You pass many milestones on the road to retirement, starting with 59 1/2 — the age you can begin to take withdrawals from your retirement accounts without penalty. Next comes 62 — the age you can start taking Social Security. Then there’s 65 — the age that you qualify for Medicare. And then there’s your full retirement age (FRA).
No, this is not the age that you choose to retire at. It’s the age that you become eligible for your full Social Security benefit, and it depends on the year you were born. While you don’t have to wait until then to begin taking Social Security, you’ll undoubtedly be happier with your checks if you do. Here’s a brief overview of full retirement age and how it affects your benefits.
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What is my full retirement age?
When the Social Security act was signed into law in 1935, the full retirement age was 65. But as funding for Social Security dwindled and the population drawing on it increased, the government moved the goalposts. For those born after 1937, the full retirement age gradually increased until today, where it now sits between 66 and 67, depending on the year you were born. Here’s a chart to help you figure out your full retirement age:
How does my full retirement age affect my Social Security benefits?
If you want to receive the full Social Security retirement benefit you are entitled to, you must wait to begin drawing upon it until you reach that age. If you begin taking Social Security early , you will receive less money per check, though the exact amount of the decrease will depend on your full retirement age.
Adults with a full retirement age of 66 who begin taking retirement benefits at age 62 will only receive 75% of their scheduled benefit per check. That means if you were supposed to get a $1,000 check each month at your full retirement age, you will only receive $750 per month from now until your death. Adults with a full retirement age of 67 will only receive 70% of their scheduled benefits per check if they start taking Social Security at 62.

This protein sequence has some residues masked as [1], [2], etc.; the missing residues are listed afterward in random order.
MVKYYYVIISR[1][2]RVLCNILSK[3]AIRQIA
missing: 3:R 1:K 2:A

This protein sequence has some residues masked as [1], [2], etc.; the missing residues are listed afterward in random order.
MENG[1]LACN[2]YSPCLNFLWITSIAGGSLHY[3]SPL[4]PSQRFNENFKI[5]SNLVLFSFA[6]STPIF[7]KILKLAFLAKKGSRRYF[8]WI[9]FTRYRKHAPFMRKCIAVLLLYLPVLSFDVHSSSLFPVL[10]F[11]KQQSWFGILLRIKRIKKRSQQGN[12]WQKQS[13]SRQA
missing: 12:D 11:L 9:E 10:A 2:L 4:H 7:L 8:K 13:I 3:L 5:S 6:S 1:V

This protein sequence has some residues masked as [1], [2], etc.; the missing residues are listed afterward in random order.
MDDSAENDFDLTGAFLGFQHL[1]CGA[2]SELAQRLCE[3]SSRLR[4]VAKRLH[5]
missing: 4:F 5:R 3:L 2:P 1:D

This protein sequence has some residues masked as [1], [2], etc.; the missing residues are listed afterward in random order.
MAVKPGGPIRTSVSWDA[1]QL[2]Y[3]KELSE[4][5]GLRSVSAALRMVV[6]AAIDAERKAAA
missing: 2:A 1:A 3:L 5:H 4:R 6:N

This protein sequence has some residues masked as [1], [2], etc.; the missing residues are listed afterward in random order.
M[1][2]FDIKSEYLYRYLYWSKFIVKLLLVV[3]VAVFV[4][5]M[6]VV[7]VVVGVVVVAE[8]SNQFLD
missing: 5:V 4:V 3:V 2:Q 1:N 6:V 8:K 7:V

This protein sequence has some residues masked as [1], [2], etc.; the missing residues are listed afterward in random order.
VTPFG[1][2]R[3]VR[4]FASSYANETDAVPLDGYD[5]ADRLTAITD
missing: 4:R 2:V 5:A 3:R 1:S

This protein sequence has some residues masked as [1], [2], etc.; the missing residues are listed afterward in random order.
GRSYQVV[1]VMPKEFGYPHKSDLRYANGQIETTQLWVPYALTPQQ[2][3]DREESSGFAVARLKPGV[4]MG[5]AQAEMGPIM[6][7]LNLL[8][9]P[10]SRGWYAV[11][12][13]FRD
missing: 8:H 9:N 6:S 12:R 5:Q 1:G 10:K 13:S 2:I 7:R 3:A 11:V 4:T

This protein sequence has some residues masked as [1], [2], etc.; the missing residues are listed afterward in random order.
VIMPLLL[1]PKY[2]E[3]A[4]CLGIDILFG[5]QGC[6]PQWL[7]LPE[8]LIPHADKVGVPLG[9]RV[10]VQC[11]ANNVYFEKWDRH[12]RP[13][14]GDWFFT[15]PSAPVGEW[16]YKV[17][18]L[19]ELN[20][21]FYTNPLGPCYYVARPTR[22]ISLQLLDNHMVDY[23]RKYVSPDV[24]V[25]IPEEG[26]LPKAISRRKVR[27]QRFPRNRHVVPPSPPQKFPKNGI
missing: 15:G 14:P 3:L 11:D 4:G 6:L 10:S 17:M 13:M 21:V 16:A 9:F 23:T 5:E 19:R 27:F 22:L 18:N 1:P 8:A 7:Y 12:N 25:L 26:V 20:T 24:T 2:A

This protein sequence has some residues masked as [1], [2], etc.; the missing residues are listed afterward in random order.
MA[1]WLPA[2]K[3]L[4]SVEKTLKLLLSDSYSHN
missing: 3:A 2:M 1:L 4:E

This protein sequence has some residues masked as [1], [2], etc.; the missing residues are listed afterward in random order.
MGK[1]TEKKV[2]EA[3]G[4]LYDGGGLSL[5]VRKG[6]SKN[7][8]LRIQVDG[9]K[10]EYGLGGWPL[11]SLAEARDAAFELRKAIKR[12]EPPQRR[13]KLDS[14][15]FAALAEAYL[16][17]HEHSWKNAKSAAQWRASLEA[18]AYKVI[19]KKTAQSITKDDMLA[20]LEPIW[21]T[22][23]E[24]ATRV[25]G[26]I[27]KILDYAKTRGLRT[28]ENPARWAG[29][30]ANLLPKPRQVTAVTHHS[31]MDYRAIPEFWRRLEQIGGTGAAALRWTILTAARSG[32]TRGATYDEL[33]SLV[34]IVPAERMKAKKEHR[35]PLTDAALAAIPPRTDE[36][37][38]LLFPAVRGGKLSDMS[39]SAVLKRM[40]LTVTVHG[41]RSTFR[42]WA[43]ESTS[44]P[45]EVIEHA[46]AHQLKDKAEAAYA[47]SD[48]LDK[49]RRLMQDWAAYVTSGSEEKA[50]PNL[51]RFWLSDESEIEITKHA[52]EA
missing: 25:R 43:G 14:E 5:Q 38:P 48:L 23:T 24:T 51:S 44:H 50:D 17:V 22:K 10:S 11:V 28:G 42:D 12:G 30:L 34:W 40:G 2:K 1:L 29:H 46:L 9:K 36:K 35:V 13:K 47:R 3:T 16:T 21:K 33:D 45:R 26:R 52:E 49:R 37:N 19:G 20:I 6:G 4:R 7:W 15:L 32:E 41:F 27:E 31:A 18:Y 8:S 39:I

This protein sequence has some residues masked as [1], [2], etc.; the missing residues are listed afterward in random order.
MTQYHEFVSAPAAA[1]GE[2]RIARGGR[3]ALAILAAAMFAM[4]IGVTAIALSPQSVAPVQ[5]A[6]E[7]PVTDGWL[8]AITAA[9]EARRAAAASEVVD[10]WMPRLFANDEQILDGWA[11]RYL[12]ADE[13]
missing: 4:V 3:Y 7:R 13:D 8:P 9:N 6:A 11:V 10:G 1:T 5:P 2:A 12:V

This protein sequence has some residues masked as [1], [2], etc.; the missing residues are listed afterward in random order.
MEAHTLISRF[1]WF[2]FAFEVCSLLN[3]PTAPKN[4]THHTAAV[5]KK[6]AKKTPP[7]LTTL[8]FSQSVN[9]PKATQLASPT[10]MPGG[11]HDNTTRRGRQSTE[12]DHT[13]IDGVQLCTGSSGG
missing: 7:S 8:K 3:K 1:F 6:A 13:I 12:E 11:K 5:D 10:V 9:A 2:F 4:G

For every month you delay taking Social Security , your benefit amount will increase until you become eligible for 100% of your benefits at your full retirement age. But you don’t have to stop there. You can continue delaying your retirement benefits and your checks will continue to increase until you reach the maximum benefit at age 70. Those with a full retirement age of 66 will receive 132% of their scheduled benefit and those with a full retirement age of 67 will receive 124%. Here’s a breakdown of how much you can receive at each age:
It’s up to you to decide when you want to begin taking your Social Security retirement benefits, but it’s to your advantage to wait as long as you can. The larger Social Security checks you’ll receive will go further in retirement and can ease the strain on your personal retirement accounts.
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